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Insulin Cap Legislation: Addressing the Challenges of Access

This transcript has been edited for clarity.

We are now 101 years after the discovery of insulin. The goal when insulin was discovered and then spread throughout the world was that everybody would have access. That actually wasn’t the case after the discovery of insulin, and sadly, it’s not the case now.

What’s very important and what came out in our session from my talk — which related to the United States but is true all over the world — is that this is as much of a political issue as anything else. Unfortunately, when you look at what has happened in the United States over the years with insulin costs, it really is a political issue. Insulin costs have skyrocketed, no matter how you look at it, and that has reduced access, especially for our more vulnerable populations.

We know in the years 2009-2015, there was an increase in ketoacidosis, both in the emergency department and in hospitalizations. I am most interested in what we will see with diabetic ketoacidosis (DKA) during COVID-19. We don’t have those data yet. My guess is that it increased even more owing to the issues with insulin access.

In the United States, we know from several surveys that 1 in 4 Americans on insulin ration their insulin. We also know that insulin rationing, or insulin omission, unintentionally, is the number-one cause of ketoacidosis — which obviously, is life-threatening. If we go deep into the reasons for this, the real question is, “Why?”

Traditionally, we have pointed our fingers at the pharmaceutical industry. I think, at least now in 2022, that’s the wrong place to point our fingers. At the end of the day, there are really two places to point our fingers. One is the middlemen (or the middle people, to be more precise about it), and the other is the politicians.

Let’s start with the politicians. One can go on a website called and see where the politicians receive their lobbying money from. As it turns out, in the last year, of over 400 entities lobbying our politicians in Washington, three of the top 25 companies are insulin manufacturers. Does this influence the manufacturers? It might. I think it’s certainly a possibility.

What I know for sure is that every physician in this country has very openly and transparently available to the public, based on the sunshine laws, have to show who we work with from the pharmaceutical industry, whether it’s a gift or a research study. It’s not as transparent with the politicians. I have a problem with that.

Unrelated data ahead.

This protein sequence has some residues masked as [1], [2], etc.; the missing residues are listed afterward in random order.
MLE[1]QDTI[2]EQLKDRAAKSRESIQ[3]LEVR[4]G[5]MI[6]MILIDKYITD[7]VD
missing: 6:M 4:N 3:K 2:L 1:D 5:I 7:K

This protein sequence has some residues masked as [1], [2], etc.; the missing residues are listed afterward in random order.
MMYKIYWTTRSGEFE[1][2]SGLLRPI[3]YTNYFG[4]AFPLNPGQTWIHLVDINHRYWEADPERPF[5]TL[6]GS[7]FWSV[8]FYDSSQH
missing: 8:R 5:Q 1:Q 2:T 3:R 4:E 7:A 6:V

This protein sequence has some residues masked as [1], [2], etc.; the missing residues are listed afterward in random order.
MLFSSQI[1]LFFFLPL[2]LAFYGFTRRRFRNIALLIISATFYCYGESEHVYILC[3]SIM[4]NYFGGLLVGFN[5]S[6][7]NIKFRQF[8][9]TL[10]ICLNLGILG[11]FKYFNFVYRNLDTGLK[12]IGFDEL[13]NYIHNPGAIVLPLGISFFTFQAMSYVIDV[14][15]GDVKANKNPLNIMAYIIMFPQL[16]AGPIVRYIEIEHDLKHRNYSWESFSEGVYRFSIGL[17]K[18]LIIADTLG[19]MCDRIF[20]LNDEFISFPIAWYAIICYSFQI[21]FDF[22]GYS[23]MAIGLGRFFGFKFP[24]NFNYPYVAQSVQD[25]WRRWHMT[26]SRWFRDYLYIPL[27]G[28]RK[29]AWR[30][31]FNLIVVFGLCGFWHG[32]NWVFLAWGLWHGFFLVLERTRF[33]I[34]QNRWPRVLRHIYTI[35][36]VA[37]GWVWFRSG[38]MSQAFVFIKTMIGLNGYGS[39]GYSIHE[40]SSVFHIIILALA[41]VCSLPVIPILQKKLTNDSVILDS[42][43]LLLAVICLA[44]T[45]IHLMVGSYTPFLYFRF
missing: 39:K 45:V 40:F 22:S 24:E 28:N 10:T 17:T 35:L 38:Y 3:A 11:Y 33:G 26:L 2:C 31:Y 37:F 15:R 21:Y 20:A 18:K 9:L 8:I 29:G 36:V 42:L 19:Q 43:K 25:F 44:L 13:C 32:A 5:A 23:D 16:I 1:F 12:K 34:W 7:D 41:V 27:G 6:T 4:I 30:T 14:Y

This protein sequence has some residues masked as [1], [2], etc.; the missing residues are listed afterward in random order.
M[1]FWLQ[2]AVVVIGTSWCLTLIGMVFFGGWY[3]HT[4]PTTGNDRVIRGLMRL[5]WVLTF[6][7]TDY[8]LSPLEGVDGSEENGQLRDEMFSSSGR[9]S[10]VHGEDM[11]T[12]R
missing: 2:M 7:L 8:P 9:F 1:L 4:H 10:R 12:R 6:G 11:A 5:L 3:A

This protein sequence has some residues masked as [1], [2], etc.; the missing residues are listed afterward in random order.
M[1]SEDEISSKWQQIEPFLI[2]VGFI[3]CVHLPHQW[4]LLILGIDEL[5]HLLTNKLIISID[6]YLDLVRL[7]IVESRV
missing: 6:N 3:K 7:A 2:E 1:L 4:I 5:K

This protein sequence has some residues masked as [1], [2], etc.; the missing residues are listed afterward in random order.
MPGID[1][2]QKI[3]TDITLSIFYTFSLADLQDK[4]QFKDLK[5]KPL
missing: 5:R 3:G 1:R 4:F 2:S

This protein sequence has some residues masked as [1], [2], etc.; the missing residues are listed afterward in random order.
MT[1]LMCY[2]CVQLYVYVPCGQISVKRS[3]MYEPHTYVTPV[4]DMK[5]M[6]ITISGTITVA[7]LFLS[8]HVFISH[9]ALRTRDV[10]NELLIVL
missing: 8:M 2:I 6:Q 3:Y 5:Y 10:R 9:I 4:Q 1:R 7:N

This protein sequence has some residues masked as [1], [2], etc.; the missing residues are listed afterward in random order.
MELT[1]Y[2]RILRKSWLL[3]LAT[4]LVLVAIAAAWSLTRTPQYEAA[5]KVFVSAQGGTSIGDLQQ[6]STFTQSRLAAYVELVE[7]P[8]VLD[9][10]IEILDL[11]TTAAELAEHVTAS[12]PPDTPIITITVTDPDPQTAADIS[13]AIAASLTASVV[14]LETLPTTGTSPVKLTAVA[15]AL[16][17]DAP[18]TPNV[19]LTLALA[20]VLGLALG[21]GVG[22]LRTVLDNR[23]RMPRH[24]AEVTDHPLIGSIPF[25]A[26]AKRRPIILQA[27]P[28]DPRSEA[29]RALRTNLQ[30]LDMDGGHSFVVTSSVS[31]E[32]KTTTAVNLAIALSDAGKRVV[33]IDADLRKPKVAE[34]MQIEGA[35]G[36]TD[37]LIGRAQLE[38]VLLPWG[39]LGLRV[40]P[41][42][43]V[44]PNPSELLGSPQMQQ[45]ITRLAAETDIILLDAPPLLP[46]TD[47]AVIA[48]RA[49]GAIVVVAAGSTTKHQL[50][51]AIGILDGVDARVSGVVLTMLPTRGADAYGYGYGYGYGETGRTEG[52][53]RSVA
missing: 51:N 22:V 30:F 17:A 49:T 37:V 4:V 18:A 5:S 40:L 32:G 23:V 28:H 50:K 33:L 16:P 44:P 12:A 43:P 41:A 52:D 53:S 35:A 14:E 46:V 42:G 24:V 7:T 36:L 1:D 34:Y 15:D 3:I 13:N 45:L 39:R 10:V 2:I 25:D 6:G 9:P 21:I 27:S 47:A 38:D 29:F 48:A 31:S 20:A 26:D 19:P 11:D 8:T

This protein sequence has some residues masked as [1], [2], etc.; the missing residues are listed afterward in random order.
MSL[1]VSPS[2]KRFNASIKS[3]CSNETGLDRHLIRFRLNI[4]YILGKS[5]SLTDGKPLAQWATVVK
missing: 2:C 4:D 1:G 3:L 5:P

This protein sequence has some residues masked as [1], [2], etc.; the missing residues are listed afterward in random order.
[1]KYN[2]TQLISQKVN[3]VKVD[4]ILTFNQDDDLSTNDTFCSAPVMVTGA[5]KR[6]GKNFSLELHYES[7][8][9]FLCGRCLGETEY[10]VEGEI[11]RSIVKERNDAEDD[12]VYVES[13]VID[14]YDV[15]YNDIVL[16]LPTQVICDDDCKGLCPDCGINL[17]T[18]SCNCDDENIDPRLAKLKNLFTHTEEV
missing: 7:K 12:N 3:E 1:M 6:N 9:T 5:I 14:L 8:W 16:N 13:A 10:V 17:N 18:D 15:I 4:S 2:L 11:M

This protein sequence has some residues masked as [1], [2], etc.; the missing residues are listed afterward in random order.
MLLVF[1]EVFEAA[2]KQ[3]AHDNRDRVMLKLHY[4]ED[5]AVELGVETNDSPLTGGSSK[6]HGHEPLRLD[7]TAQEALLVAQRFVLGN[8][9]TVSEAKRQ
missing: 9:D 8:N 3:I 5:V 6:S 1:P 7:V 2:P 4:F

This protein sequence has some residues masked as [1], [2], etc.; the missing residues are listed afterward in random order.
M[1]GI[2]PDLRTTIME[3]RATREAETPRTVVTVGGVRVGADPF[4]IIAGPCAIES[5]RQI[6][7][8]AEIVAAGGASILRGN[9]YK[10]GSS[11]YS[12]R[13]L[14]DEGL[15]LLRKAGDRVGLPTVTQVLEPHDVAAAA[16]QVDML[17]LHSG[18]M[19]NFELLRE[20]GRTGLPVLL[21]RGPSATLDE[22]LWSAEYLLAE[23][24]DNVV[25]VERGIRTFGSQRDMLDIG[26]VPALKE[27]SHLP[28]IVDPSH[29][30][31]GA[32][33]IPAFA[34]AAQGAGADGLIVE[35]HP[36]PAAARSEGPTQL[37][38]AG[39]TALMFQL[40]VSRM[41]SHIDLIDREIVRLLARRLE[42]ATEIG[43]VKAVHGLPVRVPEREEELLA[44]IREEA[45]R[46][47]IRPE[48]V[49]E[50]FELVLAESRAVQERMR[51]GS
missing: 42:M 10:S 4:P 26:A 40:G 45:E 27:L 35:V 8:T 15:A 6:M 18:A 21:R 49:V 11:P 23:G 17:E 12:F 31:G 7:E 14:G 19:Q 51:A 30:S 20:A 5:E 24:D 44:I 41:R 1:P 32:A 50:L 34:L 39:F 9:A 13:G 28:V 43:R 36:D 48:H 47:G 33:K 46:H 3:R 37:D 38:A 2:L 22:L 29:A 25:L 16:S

The other bigger problem is knowing who is profiting from this increase in insulin costs. Why have the politicians not done anything, at least not as of yet? The real issue is these middlemen. It’s not just the pharmacy benefit managers (PBMs), but the PBMs, the wholesalers, and the pharmacies. Their profits in the past 5 years have skyrocketed, while pharmaceutical companies’ profits from insulin have gone down. Now, don’t get me wrong, they’re still profitable, but the profits have actually gone down. We are talking massive increases for these middle people.

The good news is that there is going to be a vote, hopefully this summer, by the Senate for a $35 per month insulin cap. The details of that are not known. This insulin cap has passed Congress. What’s important to note about the congressional passage of this bill is that only 12 Republicans voted for it. The other 193 voted against an Affordable Insulin Act for legislation.

I agree with the fact that this doesn’t really fix the problem, but it will spread out the cost. I totally understand that. As a physician caring for hundreds of patients with diabetes and seeing patients struggle with affordable insulin, this is a potential tremendous benefit for these patients, with the understanding that all of society is going to have to pay for it because politically, there is no other way anybody can figure out.

I am hopeful that this bill does pass the Senate and then is signed by the President, but time will tell. If that does happen, I think much of the insulin rationing we have seen in this country in the past 20 years will diminish, if not go away completely — at least that’s my hope.

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